t. demand of the Wilson Administration
tor teal constitutional government In the
1 I.'itln-Atncrii'nn countries,
"--e or actio,, ,o he decided
by the President ami Ills
j v., uii.i inn pi-iii'iiuj ui
State In the next few hours with refer-
eine to the situation In Santo Domingo Is
likely to commit this (ioverimieiit to a
policy of Interference In the political af
lalis of the Caribbean count lies to an
extent that never before has been con
templated. It Is proposed by the State Department
to send Into Santo Domingo n large num
ber of officials familiar with the Latin
American lountrles for the purpose of
"observing" the ilections to In- held thi ro
on the IJih of this month. This proce
dure Is now before President Wilson for
l.s approval anil It Is cvpnied lie will
decide the mailer within tw nt.v-four
hours. It Is necessary. If anything is
to be done, that u decision be icachui
Action taken by James M. Sullivan, the
New York I.uvjit who represented JacH
Hose, the gambler, in the Meeker tilal,
and who was selected by .Mr. Hrnu to
supersede W. W. Ituse, a veteran, as
Minister to Santo Domingo, nrartlcitlv
' compels the Htute Department to
j somethllig of this sort III the coming elec
t Inns. Thu plan put up lo t It-- President
1" thought by department rti,.,.,. to 1m
the best way out of the dilemma.
.iiiiiier went T
me i ninn
Slates unnlil iitteiiii.t t
giiarante,. a fair .Ict.on this wuit. r
of making good on the guarantee which
was a most potuit factor In bringing to
an end the lighting of last suiuiiH-i.
Then- Is no doubt about tlm enrntst d. -sire
of Picsldrnt Wilson and Mt. Itrv.ui
to enforce gi inline onstitiitloiialltv ,u
the Dominican ,-b ctlons, but there is a
v cry t onslderalili hesltiiuc.v over the pisi
tlc-il problems involved In putting this de
sire Into execution. The Administration
I is inbai rassed ov r the n aliz.itioii of
what this action In Santo Pomumo niav
mean in futuie relations with Mexico and
other Caribbean countries subject to tin
lent political upheavals.
At tlm same time tlnte i prt sent -u
tin- minds of Statu I pat inieiii off-
I clals a real fear that If Minister Sull'
I van's guaranties are wholly Ignunii then
tht- "outs" in Santo Domingo will dedii-i
tin in Ives aggtleved tollowmg the dic
tion and prt i-ipilatc hostilities against the
f oiiipriiiiils,. Plan dupled.
The proiusal to send "observers" into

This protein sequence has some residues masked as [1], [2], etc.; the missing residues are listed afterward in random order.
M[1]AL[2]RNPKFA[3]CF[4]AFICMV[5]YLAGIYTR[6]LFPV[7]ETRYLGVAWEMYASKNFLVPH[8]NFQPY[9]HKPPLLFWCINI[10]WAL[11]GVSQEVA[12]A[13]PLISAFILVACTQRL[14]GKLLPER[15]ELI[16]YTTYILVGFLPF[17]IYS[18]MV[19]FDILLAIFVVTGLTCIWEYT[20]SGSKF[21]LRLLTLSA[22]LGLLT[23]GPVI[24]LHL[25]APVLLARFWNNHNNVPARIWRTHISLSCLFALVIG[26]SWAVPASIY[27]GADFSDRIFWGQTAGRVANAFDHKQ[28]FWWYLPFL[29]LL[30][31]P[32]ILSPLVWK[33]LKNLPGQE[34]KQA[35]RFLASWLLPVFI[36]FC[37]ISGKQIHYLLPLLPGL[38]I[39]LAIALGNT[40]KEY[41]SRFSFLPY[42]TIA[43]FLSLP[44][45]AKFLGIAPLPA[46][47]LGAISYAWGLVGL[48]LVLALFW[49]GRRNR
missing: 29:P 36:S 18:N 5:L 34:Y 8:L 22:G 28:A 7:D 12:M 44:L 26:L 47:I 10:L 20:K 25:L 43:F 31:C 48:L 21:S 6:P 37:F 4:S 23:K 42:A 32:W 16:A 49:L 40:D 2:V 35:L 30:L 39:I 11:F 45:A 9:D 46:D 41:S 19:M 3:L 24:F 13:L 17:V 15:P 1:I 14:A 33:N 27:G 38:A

S.mtu Dumlugu Is then fore a coiiipioinisn
plan suggested as the next best ililna
to aitu.il supervision of tin- rlntious
The obstiveis according to tin ptes.n.
plan, will unhide som.i numbers of thu
diplomatic servlcu who call be spired fo
the duty, American emplo.vecs of tin- re
ccivcishlp of customs In Santo Domingo,
and ill addition Ami rlc.in officials from
Polio I'.K'", 'vh'u li is close to Santo Do
liiingo. It is propos.il to send these observe!
oiio tin, various States of the Dominican
j npuhl.c In tin' nope ,av un-i. ,.r.-c .-
will have a sttung inuiai unci ami uis-
i out-age mix- irregularities Tin- on
serveis, it Is also proposed, will suggc-'
wn)s ami means for an actual super v
slon of subsequent elections ill San
The situation in Santo Domingo is '
bad that many Americans familiar w
It nre now predicting that there w II
a revolution Inside of two months re;:
less of the presence! of any imps of "n
servers dining tlm mining d- 'oi
Minister Sullivan. It is said, is K ahead
on the theoi") thnt any .issiuan, lm ma
give ilval leaders will he h.i.-ked up li
the extent of tlloUsuliils uf alllliti nu-ll
and many ships to be sent bv oulir of
the lisllingtoli tlovelllliieut.
II is well icaliziil In-rc. however, that
Hie Administration has not yut leached
tint point win re it Is ready to take such
drastic action and that theieforo Mill
Inter Sullivan's talk Is likely to be found
a trlllo stronger than ills tlovernincnt s
Minister Sullivan, It .s learned lieu-,
told leadors of tho opposition thai I 'j'
only would the United Stales an pt to
limine tin- fullness or he riutois t
would t r x to guarantiiii In ! i
Practical action on the Ims.j of ibsae